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Sharing tacit knowledge to build capacity for knowledge translation: Lessons learned from pan-Canadian public health webinars

Date and Location

Session: 

P4.085

Date

Monday 23 September 2013 - 10:30 - 12:00

Location

Presenting author and contact person

Presenting author

Sunita Chera

Contact person

Sunita Chera
Abstract text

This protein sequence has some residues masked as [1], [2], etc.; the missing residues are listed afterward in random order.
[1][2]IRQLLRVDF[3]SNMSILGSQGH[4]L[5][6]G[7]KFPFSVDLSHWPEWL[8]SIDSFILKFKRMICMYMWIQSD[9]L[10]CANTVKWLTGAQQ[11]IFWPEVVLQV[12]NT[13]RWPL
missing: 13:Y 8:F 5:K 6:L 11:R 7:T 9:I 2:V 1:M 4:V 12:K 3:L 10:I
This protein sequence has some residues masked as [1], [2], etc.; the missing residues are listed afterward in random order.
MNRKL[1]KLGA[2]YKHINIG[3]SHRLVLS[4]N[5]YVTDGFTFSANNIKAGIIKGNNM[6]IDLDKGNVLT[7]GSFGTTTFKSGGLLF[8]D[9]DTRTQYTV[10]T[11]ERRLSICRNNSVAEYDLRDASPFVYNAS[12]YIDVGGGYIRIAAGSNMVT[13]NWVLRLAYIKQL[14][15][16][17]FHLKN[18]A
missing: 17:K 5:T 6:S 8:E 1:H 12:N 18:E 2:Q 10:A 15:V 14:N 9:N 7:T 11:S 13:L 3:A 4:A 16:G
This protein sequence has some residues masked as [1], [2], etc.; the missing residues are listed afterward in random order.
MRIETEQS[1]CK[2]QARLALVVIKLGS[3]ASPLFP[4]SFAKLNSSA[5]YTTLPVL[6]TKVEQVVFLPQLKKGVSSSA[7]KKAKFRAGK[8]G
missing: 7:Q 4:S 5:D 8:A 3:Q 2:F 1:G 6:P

Background: The National Collaborating Centre for Methods and Tools (NCCMT) recently launched a webinar series, “Spotlight on KT Methods & Tools” which features popular knowledge translation (KT) resources to support public health professionals in moving research evidence into practice. Webinars bring together the KT tool developer, who highlights the tool’s development and implementation information, as well as a health practitioner, who shares how the resource has been used in practice. Sharing tacit knowledge and implementation information on KT resources may be a key prerequisite to use research evidence in public health. Objectives: The aim of the webinar series is to build awareness and promote uptake of KT methods and tools among public health professionals. Methods: An online survey was administered to NCCMT users to determine which KT methods and tools to feature in the webinar series. NCCMT partnered with CHNET-Works!, University of Ottawa, to offer the webinars to a broad network of decision-makers, practitioners and researchers from across Canada and internationally. Post-event online surveys, with open and closed-ended questions, were administered to assess participant awareness and intentions to use KT resources in their work. Descriptive statistics were used to analyze quantitative data, and qualitative data were coded and analyzed by content analysis. Results: NCCMT has hosted six webinars reaching more than 775 public health professionals. Feedback from 230 participants (30% response rate) revealed that 63% participants were unaware of the featured KT tool and 70% had not used the tool in their work prio to the webinar. Most participants (83%) reported the webinars increased their motivation to explore the tool and use it in practice (67%). Conclusions: Webinars effectively increase accessibility of KT methods and tools by sharing tacit knowledge on how to apply KT resources in public health, and may increase resource uptake.
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